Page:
- Complete the K column. At the beginning of a thematic unit, teachers ask students to brainstorm what they know about the topic and write this information in the K column. Sometimes students suggest information that isn’t correct; these statements should be turned into questions and added to the W column.
- Complete the W column. Teachers write the questions that students suggest in the W column. They continue to add questions to the W column during the unit.
- Complete the L column. At the end of the unit, students reflect on what they’ve learned, and teachers record this information in the L column of the chart.
What is the difference between background and prior knowledge?
Activating background and prior knowledge is one of the most important parts of teaching a new topic. Background knowledge is all of the information that is necessary to comprehend a specific topic. This information is always accurate. Whereas prior knowledge is all of the knowledge a reader brings to a topic whether it is accurate or inaccurate. The best way to teach background knowledge is through direct instruction. KWL charts are a specific way to directly teach background knowledge. When this instructional method is done as a class, it allows the students to discuss what they know about a topic. Then the class can talk through the ideas and fix any information that may not be completely accurate.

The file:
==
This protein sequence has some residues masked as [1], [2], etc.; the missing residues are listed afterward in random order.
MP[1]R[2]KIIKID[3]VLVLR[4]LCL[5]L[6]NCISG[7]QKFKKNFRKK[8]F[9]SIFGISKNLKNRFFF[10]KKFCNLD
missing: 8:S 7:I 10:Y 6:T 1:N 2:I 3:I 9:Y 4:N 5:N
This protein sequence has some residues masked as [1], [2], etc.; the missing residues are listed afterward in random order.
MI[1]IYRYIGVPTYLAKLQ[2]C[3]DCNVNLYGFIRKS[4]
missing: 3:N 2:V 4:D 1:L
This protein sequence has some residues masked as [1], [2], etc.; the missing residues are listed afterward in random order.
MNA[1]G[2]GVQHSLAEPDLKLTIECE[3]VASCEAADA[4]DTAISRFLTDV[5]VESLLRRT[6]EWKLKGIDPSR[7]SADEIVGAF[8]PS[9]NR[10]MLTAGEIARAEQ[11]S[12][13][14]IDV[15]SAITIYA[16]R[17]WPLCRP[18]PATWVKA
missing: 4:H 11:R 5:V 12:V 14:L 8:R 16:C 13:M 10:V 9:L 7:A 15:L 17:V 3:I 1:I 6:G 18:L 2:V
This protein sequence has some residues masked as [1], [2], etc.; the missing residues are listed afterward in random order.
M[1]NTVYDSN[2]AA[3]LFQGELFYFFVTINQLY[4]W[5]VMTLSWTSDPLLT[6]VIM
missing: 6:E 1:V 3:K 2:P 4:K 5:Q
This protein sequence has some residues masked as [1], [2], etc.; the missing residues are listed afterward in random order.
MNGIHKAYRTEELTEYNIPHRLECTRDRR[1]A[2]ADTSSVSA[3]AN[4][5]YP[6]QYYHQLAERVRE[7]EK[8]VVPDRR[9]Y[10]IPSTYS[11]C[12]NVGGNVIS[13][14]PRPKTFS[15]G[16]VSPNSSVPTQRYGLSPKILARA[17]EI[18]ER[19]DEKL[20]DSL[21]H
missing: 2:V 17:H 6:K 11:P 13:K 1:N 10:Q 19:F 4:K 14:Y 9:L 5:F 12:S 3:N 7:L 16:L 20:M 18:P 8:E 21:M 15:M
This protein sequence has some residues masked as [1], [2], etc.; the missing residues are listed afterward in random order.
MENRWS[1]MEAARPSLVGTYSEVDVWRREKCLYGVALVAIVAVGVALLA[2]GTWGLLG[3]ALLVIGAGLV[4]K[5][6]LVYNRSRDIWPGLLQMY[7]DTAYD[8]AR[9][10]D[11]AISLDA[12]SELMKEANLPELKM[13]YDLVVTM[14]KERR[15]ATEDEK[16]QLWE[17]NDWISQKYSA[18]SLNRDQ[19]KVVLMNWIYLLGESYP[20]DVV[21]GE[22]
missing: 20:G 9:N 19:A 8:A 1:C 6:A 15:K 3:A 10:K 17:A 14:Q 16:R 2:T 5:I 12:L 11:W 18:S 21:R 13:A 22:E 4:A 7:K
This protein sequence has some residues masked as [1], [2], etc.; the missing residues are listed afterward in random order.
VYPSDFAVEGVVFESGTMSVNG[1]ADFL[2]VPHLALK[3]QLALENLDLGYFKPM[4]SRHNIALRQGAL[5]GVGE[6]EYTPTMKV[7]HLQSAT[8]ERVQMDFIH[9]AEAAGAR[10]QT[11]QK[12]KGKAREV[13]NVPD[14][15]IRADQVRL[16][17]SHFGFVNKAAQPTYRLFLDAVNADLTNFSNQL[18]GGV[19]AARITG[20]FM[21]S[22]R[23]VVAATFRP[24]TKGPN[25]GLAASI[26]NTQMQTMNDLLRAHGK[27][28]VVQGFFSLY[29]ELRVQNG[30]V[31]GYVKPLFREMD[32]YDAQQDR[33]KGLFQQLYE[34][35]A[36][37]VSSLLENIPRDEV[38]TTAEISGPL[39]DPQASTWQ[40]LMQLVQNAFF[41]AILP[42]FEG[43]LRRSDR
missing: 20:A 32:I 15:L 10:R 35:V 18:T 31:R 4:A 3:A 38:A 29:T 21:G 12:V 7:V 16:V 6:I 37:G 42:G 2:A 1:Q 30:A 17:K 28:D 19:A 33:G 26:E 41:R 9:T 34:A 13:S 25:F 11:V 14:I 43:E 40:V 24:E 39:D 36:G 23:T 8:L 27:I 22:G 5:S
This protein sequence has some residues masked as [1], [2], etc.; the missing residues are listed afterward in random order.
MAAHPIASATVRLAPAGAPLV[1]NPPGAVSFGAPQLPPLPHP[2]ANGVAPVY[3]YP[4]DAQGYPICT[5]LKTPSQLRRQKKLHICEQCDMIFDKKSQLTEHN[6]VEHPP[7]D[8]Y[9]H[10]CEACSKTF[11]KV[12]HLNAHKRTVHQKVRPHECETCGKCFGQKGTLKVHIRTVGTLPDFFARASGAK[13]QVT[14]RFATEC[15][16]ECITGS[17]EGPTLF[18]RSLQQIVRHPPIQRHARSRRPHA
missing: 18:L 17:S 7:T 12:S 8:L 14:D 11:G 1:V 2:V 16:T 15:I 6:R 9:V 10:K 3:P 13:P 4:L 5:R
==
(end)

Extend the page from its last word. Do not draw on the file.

- Background knowledge is extremely important in order for students to be able to understand what they are learning about.
- With no background knowledge it is very difficult for students to comprehend
- “Rich background knowledge enables learners to supply missing details to infer a text’s meaning when an author’s explanation is incomplete.” (Brody, 2001) This is the same with learning about any new topic in the classroom.